I honestly don’t advise that you use drugs. Just take it from me and the lessons I’ve learned on my long strange trips. Everything you sense is filtered through your perception. And you can change your perspective without drugs, just by shifting focus. But when you change your mind, you change your reality. THAT’s witchcraft. THAT is sacred.”
As María Sabina said and we agree: ‘the drugs will only take you so far.’
Whether you are considering tapping into the highs of psilocybin, or yoga, or wine, or mountaintops, or therapy, or poetry, or weed, or power, or even witchcraft, might I suggest again, these drugs will only take you so far.
To really open the doors of perception, I think we need to do more than just get high and repeat existing patterns. To escape the violence we’re doing to the world and to each other we need a language that enshrines our collective right to health. That makes our identities multiple and twisted to each other and understands health and self love on a scale so big we might need that mycelium drive to glimpse the expanse of it.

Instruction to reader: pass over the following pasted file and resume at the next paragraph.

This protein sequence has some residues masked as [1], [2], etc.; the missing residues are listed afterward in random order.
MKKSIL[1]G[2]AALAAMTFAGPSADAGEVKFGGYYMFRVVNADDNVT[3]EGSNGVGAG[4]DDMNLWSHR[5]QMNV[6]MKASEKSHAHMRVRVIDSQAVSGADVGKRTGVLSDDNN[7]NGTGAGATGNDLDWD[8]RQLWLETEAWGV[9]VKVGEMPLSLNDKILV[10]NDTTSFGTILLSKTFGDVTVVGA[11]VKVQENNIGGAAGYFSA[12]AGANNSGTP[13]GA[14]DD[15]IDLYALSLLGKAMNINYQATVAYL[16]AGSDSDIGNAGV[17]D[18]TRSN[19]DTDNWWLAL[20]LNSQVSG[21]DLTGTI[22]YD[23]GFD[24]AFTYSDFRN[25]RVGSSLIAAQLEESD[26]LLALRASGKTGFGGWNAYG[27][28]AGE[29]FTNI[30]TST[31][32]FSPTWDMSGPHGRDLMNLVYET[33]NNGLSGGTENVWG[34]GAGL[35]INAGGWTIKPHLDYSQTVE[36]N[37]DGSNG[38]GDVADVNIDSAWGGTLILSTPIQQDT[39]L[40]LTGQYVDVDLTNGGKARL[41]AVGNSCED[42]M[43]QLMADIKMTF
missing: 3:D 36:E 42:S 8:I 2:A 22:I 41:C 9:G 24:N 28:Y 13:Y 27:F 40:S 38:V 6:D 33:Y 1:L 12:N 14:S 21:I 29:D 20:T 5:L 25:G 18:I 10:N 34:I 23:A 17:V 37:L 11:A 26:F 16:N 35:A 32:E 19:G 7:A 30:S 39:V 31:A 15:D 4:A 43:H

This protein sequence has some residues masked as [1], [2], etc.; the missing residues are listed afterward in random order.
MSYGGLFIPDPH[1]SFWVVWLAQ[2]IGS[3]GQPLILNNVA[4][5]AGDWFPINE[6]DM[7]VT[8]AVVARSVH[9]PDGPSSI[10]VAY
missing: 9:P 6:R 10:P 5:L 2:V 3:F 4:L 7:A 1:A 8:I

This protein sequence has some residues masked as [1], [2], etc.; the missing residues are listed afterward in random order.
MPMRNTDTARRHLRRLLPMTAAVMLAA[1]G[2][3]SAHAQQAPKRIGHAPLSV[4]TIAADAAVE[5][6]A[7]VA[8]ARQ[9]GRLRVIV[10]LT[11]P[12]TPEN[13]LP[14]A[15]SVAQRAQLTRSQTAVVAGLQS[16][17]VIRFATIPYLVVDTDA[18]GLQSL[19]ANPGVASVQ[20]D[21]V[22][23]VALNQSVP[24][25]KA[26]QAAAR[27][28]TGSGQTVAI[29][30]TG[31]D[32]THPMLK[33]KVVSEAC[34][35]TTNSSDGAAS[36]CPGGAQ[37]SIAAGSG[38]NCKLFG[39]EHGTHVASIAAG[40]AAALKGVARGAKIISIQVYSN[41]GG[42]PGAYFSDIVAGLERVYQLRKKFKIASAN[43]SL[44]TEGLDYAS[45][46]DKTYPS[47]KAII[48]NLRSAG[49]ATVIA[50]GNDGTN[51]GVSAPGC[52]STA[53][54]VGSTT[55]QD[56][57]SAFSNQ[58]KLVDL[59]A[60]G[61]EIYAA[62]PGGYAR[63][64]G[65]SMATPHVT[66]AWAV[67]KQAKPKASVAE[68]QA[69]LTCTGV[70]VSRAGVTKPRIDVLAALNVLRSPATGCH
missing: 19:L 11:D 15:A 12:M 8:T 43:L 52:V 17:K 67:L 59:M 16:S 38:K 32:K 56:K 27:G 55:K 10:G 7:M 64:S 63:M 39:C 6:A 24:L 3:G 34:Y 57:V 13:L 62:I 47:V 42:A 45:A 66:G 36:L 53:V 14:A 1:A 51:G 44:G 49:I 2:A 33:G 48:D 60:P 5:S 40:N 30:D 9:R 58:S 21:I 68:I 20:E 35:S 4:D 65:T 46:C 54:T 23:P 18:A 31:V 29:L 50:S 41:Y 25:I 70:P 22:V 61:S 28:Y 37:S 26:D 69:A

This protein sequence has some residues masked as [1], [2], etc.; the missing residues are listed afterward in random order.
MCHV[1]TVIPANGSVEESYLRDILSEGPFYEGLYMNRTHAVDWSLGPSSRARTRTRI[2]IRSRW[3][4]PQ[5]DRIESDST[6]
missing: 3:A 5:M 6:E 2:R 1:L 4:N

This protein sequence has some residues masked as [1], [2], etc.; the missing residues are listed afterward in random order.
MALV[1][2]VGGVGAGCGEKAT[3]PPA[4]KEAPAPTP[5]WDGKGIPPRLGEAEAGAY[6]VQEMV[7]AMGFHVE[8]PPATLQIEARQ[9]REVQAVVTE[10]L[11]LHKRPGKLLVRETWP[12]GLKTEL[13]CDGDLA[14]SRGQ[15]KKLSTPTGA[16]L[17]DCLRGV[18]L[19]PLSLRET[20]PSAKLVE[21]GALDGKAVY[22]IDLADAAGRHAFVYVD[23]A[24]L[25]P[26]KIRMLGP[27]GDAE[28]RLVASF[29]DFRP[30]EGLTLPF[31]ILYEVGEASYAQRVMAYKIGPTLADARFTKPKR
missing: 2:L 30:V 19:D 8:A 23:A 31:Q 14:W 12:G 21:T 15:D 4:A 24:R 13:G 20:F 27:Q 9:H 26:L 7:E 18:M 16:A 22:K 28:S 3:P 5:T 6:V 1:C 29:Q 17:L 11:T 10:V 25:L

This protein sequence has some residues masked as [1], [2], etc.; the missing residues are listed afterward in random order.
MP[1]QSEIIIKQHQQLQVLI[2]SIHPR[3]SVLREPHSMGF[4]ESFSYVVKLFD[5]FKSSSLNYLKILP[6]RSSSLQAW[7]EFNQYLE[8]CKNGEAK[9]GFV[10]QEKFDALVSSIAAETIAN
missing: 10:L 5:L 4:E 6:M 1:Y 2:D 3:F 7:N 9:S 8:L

For this great big view lets take María Sabina, her bravery and vision and poetry, as our patron saint and black virgin guide.
Because I can swim in the immense
Because I can swim in all forms
Because I am the launch woman
Because I am the sacred opposum
Because I am the Lord opposum
I am the woman Book that is beneath the water, says
I am the woman of the populous town, says
I am the shepherdess who is beneath the water, says
I am the woman who shepherds the immense, says
I am a shepherdess and I come with my shepherd, says
Because everything has its origin
And I come going from place to place from the origin.
(María Sabina (Author), Alvaro Estrada (Contributor), Jerome Rothenberg (Editor) María Sabina: Selections (Berkley: University of California Press, 2003.)